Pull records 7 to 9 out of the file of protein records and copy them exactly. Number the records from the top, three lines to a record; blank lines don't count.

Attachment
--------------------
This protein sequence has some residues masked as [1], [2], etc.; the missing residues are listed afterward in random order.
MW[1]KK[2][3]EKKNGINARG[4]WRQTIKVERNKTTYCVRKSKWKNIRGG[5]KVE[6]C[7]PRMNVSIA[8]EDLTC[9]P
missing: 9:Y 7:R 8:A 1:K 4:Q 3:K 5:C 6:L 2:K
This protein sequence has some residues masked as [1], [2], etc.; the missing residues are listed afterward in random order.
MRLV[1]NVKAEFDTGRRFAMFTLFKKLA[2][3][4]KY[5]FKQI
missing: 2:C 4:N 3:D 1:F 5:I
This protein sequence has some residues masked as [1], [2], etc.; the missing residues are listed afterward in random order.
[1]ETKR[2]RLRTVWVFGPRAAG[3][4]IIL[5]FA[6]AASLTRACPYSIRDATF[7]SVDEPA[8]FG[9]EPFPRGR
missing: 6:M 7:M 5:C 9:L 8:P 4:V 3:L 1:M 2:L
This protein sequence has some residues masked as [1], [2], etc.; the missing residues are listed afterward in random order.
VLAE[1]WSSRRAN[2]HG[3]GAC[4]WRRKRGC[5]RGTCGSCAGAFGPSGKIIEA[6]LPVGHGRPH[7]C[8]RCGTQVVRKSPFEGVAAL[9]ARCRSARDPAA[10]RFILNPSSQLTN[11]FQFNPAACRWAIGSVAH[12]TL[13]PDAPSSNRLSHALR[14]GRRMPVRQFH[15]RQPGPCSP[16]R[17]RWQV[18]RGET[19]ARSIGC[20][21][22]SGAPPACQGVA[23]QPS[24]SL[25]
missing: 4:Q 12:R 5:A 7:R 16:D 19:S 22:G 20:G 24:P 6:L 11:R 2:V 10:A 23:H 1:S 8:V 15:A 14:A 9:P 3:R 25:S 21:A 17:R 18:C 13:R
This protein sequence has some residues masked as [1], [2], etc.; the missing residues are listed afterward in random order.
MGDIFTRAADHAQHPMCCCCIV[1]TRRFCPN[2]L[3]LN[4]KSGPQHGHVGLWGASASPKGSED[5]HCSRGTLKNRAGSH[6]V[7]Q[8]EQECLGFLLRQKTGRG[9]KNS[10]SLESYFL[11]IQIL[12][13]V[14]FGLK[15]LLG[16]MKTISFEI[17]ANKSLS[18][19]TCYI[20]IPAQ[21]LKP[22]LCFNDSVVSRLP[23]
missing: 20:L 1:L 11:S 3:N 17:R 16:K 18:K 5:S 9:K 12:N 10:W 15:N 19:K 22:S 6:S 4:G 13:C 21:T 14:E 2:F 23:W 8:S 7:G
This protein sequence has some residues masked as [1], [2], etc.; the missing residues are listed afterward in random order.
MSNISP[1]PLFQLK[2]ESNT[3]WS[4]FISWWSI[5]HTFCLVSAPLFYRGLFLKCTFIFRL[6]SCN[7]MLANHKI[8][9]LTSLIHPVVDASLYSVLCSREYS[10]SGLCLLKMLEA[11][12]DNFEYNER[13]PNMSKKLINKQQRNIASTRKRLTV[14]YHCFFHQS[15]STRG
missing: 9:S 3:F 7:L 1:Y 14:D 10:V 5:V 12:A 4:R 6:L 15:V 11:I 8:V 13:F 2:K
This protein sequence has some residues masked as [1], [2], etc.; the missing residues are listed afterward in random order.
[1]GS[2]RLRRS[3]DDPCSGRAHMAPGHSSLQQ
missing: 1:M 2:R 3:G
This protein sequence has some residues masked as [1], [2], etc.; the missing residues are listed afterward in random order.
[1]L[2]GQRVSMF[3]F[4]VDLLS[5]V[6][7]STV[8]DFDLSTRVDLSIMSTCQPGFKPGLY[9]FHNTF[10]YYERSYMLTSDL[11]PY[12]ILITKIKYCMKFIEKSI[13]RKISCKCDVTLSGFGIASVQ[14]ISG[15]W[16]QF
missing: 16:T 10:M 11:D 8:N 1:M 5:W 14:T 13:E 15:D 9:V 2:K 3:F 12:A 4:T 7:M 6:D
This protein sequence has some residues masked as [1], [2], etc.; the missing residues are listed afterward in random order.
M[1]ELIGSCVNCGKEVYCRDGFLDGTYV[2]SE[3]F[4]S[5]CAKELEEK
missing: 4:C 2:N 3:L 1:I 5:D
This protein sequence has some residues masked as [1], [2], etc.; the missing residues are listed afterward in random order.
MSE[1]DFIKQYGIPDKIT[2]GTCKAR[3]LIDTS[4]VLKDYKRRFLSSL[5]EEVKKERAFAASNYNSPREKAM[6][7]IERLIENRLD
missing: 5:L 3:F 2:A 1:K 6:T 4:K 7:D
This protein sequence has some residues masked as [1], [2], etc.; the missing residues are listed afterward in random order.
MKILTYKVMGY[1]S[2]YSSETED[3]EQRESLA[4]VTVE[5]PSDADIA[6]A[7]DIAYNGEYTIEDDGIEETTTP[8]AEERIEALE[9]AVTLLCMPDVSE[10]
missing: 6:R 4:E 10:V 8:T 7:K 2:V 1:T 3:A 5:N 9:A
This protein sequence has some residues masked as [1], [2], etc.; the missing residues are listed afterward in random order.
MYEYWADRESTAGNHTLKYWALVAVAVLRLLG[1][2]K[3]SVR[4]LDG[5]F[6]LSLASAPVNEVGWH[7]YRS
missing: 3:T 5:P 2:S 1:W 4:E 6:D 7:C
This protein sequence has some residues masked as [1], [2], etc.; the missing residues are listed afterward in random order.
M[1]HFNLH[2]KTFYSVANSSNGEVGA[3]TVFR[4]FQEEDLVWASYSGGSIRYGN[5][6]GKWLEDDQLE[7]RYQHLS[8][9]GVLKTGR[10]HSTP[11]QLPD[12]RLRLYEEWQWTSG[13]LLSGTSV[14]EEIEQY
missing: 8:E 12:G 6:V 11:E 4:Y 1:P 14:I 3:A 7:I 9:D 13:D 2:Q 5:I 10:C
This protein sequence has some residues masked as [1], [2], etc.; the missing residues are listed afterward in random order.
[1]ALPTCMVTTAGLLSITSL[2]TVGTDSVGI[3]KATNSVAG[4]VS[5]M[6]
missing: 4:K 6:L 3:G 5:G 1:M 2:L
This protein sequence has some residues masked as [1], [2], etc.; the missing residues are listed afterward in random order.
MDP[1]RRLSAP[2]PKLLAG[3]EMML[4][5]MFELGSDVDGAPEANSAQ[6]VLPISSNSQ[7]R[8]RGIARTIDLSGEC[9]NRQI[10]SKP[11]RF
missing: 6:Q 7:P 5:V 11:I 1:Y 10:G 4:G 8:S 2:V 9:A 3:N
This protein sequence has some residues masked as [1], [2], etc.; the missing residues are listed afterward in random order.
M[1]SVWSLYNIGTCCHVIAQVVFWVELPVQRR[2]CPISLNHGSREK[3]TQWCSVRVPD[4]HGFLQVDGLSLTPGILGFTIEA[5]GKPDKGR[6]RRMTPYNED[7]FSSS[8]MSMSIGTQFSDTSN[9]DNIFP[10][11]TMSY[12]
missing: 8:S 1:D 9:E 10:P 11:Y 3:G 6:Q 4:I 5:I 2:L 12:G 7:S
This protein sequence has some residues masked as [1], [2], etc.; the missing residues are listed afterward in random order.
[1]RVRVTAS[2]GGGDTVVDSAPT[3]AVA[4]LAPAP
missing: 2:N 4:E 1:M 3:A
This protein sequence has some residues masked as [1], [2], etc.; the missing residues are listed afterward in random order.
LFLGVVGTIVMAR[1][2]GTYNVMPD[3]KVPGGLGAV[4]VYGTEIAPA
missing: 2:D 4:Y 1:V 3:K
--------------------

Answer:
This protein sequence has some residues masked as [1], [2], etc.; the missing residues are listed afterward in random order.
[1]GS[2]RLRRS[3]DDPCSGRAHMAPGHSSLQQ
missing: 1:M 2:R 3:G
This protein sequence has some residues masked as [1], [2], etc.; the missing residues are listed afterward in random order.
[1]L[2]GQRVSMF[3]F[4]VDLLS[5]V[6][7]STV[8]DFDLSTRVDLSIMSTCQPGFKPGLY[9]FHNTF[10]YYERSYMLTSDL[11]PY[12]ILITKIKYCMKFIEKSI[13]RKISCKCDVTLSGFGIASVQ[14]ISG[15]W[16]QF
missing: 16:T 10:M 11:D 8:N 1:M 5:W 14:T 13:E 15:D 9:V 2:K 3:F 12:A 4:T 7:M 6:D
This protein sequence has some residues masked as [1], [2], etc.; the missing residues are listed afterward in random order.
M[1]ELIGSCVNCGKEVYCRDGFLDGTYV[2]SE[3]F[4]S[5]CAKELEEK
missing: 4:C 2:N 3:L 1:I 5:D